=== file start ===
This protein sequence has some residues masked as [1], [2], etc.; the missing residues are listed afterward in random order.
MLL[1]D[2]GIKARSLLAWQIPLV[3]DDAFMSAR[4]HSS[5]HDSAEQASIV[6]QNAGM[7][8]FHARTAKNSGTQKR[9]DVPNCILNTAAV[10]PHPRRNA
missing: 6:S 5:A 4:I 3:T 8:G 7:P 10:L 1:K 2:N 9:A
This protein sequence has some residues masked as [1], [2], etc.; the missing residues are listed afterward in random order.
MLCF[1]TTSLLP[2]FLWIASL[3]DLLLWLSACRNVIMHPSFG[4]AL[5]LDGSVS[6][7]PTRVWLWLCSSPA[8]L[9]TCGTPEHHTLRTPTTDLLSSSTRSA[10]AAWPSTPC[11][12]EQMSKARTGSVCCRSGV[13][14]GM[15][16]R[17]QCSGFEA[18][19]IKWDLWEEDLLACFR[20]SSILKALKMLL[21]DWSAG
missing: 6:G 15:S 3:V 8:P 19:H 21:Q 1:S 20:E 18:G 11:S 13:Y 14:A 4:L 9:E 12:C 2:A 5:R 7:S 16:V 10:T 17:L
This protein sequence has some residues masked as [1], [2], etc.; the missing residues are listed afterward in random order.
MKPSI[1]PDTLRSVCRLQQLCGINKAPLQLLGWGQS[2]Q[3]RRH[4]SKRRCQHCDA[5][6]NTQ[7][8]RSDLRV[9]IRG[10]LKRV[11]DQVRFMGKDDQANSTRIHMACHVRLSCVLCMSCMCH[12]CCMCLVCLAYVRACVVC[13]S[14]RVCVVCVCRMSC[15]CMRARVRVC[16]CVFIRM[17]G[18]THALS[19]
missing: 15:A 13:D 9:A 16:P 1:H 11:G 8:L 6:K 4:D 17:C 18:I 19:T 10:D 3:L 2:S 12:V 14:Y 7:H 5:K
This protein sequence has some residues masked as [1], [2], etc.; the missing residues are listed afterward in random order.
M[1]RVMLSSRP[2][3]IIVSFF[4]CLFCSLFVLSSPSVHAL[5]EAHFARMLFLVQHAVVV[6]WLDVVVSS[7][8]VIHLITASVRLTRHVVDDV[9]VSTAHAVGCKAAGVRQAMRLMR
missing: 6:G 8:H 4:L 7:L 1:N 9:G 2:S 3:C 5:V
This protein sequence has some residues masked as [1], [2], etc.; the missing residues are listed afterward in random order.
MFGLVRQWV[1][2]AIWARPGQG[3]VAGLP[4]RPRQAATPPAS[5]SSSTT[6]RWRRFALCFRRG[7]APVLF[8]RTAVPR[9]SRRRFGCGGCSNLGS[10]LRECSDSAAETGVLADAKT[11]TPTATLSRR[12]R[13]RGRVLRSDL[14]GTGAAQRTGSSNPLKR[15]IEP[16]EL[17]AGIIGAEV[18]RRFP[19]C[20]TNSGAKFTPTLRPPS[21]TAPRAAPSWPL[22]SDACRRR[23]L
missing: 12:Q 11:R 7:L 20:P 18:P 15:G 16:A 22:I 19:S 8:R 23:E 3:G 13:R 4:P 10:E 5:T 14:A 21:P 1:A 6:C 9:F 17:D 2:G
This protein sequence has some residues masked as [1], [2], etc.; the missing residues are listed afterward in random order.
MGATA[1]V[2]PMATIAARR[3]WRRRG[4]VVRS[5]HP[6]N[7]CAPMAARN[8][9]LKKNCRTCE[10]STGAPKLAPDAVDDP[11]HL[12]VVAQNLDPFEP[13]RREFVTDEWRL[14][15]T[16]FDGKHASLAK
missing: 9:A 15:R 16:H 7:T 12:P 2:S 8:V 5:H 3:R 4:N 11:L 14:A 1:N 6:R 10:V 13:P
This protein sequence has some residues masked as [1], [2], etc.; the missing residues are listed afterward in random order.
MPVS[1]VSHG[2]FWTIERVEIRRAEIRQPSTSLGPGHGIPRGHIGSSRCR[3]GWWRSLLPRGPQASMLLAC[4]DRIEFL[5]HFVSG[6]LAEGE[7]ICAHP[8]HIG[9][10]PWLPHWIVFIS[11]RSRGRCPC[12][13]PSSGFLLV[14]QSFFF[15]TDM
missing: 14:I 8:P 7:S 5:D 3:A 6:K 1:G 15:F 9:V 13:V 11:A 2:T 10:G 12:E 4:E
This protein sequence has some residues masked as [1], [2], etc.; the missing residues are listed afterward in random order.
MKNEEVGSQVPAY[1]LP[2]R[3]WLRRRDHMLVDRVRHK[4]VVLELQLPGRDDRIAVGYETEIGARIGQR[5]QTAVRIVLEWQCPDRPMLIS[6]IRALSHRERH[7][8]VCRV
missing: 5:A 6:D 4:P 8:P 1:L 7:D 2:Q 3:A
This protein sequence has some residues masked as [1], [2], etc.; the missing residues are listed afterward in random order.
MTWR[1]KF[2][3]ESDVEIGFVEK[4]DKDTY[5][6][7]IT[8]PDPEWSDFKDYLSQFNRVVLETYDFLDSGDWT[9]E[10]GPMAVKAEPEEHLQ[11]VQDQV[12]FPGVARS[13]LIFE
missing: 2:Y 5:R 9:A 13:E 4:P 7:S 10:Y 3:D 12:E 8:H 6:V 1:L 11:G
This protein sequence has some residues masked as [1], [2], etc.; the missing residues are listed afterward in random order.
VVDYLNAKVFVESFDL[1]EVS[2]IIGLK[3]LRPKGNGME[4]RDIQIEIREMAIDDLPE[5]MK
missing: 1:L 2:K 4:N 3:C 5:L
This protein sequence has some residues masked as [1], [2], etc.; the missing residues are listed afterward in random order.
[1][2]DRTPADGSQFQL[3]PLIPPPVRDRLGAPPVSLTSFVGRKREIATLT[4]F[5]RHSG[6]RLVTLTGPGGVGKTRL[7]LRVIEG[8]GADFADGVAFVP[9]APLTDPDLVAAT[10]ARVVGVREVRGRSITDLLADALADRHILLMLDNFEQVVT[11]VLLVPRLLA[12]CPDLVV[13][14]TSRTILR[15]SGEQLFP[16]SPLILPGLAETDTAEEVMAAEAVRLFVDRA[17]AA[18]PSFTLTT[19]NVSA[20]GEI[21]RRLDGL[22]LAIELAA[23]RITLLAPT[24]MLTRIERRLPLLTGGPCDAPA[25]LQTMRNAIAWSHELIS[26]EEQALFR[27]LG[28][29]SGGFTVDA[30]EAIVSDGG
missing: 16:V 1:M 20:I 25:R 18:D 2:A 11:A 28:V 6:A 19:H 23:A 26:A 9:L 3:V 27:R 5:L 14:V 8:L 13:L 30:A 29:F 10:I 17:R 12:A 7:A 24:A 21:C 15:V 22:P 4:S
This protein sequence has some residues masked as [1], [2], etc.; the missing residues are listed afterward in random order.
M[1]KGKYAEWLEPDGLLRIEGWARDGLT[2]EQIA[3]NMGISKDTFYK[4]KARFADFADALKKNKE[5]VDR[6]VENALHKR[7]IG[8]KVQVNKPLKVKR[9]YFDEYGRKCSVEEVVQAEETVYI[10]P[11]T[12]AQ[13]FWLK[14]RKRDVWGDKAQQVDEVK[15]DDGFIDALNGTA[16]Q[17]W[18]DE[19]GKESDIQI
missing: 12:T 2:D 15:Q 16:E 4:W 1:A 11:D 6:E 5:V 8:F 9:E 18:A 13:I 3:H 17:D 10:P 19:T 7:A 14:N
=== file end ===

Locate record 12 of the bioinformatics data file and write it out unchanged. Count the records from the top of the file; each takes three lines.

This protein sequence has some residues masked as [1], [2], etc.; the missing residues are listed afterward in random order.
M[1]KGKYAEWLEPDGLLRIEGWARDGLT[2]EQIA[3]NMGISKDTFYK[4]KARFADFADALKKNKE[5]VDR[6]VENALHKR[7]IG[8]KVQVNKPLKVKR[9]YFDEYGRKCSVEEVVQAEETVYI[10]P[11]T[12]AQ[13]FWLK[14]RKRDVWGDKAQQVDEVK[15]DDGFIDALNGTA[16]Q[17]W[18]DE[19]GKESDIQI
missing: 12:T 2:D 15:Q 16:E 4:W 1:A 11:D 6:E 5:V 8:F 9:E 18:A 13:I 3:H 17:D 10:P 19:T 7:A 14:N